The spelling of number is number, but the abbreviation is No (№). There is no letter o in number, so where does this spelling come from?

  • @MετάEd Very good. Why don't you supply those two comments as an answer?
    – WS2
    Apr 5, 2016 at 17:37

1 Answer 1


No (frequently stylized ) is the abbreviation for Latin: numero (in number). It’s used even though the word being abbreviated is English: number. Other examples of this practice:

  • lb, abbreviation of Latin: libra (balance) – used as abbrevation for English: pound

  • &, a stylized way to write Latin: et (and) – used as abbreviation for English: and

Why? These Latinate abbreviations were second nature to educated people who wrote in Latin. When they wrote in English, they carried these abbreviations over to the “new” language.

  • 1
    Except that the Latin for "number" is numerus, not numero. This unexplained explanation is repeated until it is indistinguishable from folk etymology. Nonetheless, I believe it is correct, and leave it as an exercise for an interest party to explain.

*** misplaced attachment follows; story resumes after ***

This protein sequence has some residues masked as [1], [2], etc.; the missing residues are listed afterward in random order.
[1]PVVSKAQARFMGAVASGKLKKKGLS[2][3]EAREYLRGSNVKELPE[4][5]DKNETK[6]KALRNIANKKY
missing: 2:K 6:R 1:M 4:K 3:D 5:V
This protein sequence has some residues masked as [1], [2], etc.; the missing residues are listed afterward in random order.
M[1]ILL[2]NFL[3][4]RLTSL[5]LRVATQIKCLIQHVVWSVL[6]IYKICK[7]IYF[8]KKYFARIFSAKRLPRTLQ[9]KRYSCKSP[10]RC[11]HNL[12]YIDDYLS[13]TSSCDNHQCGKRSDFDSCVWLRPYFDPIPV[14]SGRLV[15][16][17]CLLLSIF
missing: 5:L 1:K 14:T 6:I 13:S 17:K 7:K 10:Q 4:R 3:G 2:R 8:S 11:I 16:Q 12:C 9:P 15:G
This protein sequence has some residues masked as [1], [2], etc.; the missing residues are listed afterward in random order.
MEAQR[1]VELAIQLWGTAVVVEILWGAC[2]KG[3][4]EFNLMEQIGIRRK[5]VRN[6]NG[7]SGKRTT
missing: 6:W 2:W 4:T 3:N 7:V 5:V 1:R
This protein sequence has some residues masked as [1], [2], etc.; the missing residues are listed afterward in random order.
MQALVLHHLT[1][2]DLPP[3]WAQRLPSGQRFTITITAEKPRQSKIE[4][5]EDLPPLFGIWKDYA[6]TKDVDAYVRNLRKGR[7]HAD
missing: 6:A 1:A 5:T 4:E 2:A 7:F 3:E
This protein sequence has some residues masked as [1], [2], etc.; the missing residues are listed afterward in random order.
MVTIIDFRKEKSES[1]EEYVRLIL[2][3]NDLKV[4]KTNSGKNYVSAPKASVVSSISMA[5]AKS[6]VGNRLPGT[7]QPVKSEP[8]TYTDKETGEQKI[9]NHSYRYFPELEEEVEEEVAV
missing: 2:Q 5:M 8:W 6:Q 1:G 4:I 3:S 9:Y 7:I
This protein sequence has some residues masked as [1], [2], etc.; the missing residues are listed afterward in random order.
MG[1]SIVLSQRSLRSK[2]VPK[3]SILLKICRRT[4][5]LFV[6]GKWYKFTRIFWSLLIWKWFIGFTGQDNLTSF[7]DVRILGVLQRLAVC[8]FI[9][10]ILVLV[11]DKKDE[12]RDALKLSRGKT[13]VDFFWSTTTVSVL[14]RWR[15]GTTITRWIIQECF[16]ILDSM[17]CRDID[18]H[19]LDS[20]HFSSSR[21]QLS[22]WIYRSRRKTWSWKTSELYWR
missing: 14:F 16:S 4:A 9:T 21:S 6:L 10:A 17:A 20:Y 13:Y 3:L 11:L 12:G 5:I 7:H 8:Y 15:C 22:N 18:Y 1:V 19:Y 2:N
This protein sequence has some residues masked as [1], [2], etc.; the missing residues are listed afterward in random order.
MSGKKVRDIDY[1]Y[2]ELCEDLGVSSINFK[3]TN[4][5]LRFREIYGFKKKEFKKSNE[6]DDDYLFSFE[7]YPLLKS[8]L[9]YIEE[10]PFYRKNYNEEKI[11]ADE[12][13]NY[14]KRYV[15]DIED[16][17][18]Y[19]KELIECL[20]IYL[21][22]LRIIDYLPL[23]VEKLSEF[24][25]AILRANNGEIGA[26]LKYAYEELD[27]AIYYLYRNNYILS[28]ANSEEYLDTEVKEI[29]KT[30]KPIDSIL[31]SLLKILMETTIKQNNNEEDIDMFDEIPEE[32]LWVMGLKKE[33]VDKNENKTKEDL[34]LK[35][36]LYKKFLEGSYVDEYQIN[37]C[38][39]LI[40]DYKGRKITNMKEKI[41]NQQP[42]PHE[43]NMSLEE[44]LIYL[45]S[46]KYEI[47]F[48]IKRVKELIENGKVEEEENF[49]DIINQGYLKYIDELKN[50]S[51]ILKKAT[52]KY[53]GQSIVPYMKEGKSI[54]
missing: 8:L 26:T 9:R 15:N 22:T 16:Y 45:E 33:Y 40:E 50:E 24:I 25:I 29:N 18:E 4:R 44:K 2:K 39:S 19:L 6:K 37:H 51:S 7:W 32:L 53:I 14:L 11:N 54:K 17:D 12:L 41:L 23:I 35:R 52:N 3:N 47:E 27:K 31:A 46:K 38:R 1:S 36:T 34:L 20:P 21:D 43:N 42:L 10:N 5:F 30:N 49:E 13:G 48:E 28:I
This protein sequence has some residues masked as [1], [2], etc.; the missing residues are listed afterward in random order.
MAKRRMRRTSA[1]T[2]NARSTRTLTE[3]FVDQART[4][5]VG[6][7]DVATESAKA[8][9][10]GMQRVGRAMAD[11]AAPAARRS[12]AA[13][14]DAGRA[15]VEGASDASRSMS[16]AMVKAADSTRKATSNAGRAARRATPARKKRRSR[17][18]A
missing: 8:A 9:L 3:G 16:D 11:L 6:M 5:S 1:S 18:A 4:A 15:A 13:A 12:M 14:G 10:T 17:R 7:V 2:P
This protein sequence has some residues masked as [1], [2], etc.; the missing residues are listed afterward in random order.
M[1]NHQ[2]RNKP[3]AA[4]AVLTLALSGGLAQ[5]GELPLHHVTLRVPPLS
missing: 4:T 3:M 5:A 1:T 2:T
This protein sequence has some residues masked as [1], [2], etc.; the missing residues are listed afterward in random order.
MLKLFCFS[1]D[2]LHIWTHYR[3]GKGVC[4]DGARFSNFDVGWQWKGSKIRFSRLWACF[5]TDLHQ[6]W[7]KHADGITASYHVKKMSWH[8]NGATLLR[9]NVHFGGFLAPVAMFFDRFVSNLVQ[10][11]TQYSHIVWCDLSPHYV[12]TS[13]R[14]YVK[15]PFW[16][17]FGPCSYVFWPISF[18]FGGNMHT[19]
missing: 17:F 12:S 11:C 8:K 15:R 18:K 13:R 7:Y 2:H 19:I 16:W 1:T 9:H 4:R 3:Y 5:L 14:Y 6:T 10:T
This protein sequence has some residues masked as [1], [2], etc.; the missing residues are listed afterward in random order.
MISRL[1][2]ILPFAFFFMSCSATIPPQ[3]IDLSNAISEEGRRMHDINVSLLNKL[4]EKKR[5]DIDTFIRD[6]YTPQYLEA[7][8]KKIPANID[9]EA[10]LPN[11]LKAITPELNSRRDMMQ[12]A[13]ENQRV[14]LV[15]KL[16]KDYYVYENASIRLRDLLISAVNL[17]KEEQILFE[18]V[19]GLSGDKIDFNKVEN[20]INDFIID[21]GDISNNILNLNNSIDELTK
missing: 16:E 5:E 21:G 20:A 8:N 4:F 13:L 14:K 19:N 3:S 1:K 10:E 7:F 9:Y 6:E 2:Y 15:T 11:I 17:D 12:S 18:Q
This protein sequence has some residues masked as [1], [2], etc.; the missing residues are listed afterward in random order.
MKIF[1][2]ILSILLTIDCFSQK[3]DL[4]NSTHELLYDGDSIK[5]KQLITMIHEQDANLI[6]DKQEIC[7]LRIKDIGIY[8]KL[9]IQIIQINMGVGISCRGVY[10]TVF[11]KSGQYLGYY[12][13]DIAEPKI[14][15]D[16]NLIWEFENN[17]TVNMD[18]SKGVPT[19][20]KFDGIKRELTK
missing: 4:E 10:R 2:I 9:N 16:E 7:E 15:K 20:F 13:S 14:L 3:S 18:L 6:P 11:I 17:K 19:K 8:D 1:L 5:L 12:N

– deadrat
    Apr 6, 2016 at 6:35
  • 4
    @deadrat In Latin, "numero" means "with the number", so you could say No. 10 Downing Street ought to be literally translated "Building With The Number Ten On Downing Street". But we don't bother with ablative case in English, and would just say Building Number Ten. So "number" is in fact the English equivalent for "numero".
    – MetaEd
    Apr 6, 2016 at 16:35
  • 1
    Nice try, but no.
    – deadrat
    Apr 6, 2016 at 17:25
  • 2
    @deadrat My opinions may change, but never the fact that I am right.
    – MetaEd
    Apr 6, 2016 at 17:37
  • 1
    Your opinion about whether you're right certainly seems immutable. Nevertheless your explanation of the abbreviation is wrong. Which is the immovable object and which is the irresistible force? A bonus point for ablative though.
    – deadrat
    Apr 6, 2016 at 22:12

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